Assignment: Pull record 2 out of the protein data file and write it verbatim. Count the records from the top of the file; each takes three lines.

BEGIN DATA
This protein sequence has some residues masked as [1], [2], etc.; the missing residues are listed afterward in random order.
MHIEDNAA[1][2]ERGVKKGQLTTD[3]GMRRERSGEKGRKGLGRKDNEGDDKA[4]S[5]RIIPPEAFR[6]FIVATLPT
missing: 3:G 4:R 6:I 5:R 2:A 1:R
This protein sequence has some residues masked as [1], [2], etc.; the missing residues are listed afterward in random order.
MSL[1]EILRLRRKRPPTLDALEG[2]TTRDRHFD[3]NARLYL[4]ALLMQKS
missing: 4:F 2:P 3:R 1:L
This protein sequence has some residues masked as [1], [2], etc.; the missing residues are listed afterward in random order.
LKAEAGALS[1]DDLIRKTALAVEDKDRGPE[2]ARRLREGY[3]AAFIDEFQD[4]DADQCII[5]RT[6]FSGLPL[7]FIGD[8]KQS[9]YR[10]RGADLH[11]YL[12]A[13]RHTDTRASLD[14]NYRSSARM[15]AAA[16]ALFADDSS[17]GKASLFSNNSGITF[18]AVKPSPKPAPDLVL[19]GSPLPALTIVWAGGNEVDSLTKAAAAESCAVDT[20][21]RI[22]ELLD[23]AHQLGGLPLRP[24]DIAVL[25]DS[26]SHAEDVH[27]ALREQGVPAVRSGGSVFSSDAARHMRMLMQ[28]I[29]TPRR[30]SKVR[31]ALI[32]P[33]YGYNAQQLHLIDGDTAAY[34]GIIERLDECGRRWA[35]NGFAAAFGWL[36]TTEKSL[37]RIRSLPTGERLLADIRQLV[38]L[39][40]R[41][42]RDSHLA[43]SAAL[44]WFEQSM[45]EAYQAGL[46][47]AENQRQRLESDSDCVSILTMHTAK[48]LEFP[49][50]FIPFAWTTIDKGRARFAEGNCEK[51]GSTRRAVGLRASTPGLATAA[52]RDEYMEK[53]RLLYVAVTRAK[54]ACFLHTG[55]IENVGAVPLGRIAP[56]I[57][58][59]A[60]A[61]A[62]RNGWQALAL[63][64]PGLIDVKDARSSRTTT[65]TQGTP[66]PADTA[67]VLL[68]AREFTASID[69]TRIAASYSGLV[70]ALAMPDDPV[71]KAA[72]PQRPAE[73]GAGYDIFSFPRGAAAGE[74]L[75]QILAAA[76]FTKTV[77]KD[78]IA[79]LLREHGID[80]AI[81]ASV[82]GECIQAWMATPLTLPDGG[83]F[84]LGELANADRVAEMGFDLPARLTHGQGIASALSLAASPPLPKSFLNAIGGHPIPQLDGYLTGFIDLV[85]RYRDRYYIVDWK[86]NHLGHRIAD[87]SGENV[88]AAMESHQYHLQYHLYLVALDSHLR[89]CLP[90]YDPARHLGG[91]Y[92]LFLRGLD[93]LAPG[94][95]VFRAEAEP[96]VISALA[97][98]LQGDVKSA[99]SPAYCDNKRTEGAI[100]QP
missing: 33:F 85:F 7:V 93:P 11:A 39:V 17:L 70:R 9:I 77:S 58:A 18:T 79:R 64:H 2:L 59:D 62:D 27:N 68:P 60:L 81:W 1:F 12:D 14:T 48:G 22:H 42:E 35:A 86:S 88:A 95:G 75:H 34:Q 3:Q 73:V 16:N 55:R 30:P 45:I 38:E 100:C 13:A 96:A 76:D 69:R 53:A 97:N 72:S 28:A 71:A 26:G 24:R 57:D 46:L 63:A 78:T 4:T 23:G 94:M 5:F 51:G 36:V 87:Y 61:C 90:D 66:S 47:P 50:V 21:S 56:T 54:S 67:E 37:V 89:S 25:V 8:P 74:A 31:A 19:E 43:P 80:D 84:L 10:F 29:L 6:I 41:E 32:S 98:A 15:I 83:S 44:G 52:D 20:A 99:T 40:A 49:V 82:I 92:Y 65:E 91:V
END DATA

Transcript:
This protein sequence has some residues masked as [1], [2], etc.; the missing residues are listed afterward in random order.
MSL[1]EILRLRRKRPPTLDALEG[2]TTRDRHFD[3]NARLYL[4]ALLMQKS
missing: 4:F 2:P 3:R 1:L